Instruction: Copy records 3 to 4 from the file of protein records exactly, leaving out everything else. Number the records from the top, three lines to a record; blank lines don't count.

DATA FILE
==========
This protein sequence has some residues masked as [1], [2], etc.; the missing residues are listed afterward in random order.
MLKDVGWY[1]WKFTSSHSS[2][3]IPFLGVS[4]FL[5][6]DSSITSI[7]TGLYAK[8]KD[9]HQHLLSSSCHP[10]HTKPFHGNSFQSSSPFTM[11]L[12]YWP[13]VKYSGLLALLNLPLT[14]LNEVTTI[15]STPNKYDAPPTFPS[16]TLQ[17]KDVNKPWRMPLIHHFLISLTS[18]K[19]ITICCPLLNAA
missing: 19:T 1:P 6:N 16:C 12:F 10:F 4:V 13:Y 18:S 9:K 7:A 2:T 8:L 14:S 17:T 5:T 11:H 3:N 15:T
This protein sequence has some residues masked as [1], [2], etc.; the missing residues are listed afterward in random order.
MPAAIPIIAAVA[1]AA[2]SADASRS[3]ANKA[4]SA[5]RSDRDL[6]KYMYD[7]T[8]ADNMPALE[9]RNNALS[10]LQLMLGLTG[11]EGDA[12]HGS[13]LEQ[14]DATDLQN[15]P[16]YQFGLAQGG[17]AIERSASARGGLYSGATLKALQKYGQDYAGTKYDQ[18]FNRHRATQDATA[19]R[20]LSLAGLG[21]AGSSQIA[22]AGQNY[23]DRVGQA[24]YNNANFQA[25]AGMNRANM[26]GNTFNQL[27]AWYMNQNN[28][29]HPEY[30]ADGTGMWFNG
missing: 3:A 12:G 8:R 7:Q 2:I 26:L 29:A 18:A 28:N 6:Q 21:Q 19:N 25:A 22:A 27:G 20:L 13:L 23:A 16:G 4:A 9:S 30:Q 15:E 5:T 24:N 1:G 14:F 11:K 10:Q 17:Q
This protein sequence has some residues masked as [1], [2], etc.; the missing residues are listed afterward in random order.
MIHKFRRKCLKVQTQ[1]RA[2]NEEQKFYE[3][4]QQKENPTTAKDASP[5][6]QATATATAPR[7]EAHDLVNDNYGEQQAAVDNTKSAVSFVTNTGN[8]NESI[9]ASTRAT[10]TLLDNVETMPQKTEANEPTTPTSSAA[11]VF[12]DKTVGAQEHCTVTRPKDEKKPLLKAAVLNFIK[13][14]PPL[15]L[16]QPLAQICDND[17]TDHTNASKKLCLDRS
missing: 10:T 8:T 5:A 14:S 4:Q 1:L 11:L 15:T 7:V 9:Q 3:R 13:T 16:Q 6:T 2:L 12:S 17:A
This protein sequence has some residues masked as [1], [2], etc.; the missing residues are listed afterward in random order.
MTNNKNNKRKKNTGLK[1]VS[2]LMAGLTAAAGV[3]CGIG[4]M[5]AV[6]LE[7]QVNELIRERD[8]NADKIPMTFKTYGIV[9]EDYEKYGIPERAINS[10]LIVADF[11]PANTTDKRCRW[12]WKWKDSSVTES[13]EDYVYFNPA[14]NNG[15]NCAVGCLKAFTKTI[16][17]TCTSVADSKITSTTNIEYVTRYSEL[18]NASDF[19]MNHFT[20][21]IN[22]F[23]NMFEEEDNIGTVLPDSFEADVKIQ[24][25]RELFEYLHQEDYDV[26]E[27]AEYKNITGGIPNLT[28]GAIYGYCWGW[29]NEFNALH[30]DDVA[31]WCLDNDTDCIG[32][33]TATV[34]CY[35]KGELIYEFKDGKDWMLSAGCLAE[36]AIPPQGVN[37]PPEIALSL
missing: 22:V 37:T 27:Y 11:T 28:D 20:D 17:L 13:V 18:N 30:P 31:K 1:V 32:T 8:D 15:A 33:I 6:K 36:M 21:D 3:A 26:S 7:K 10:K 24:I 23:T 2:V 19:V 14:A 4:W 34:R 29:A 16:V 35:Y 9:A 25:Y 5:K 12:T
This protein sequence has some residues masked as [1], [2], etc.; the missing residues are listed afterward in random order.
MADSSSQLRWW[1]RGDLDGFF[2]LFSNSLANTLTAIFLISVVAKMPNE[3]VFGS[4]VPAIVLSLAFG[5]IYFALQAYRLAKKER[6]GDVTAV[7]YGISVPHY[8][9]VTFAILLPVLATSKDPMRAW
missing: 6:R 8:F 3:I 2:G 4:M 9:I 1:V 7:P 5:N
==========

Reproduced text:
This protein sequence has some residues masked as [1], [2], etc.; the missing residues are listed afterward in random order.
MIHKFRRKCLKVQTQ[1]RA[2]NEEQKFYE[3][4]QQKENPTTAKDASP[5][6]QATATATAPR[7]EAHDLVNDNYGEQQAAVDNTKSAVSFVTNTGN[8]NESI[9]ASTRAT[10]TLLDNVETMPQKTEANEPTTPTSSAA[11]VF[12]DKTVGAQEHCTVTRPKDEKKPLLKAAVLNFIK[13][14]PPL[15]L[16]QPLAQICDND[17]TDHTNASKKLCLDRS
missing: 10:T 8:T 5:A 14:S 4:Q 1:L 11:L 15:T 7:V 9:Q 3:R 13:T 16:Q 6:T 2:L 12:S 17:A
This protein sequence has some residues masked as [1], [2], etc.; the missing residues are listed afterward in random order.
MTNNKNNKRKKNTGLK[1]VS[2]LMAGLTAAAGV[3]CGIG[4]M[5]AV[6]LE[7]QVNELIRERD[8]NADKIPMTFKTYGIV[9]EDYEKYGIPERAINS[10]LIVADF[11]PANTTDKRCRW[12]WKWKDSSVTES[13]EDYVYFNPA[14]NNG[15]NCAVGCLKAFTKTI[16][17]TCTSVADSKITSTTNIEYVTRYSEL[18]NASDF[19]MNHFT[20][21]IN[22]F[23]NMFEEEDNIGTVLPDSFEADVKIQ[24][25]RELFEYLHQEDYDV[26]E[27]AEYKNITGGIPNLT[28]GAIYGYCWGW[29]NEFNALH[30]DDVA[31]WCLDNDTDCIG[32][33]TATV[34]CY[35]KGELIYEFKDGKDWMLSAGCLAE[36]AIPPQGVN[37]PPEIALSL
missing: 22:V 37:T 27:Y 11:T 28:D 20:D 17:L 13:V 18:N 30:P 31:K 1:V 32:T 8:D 15:A 33:I 6:K 36:M 21:D 3:A 26:S 7:K 10:K 24:I 23:T 2:V 19:V 14:A 4:W 34:R 29:A 16:V 35:Y 9:A 25:Y 5:K 12:T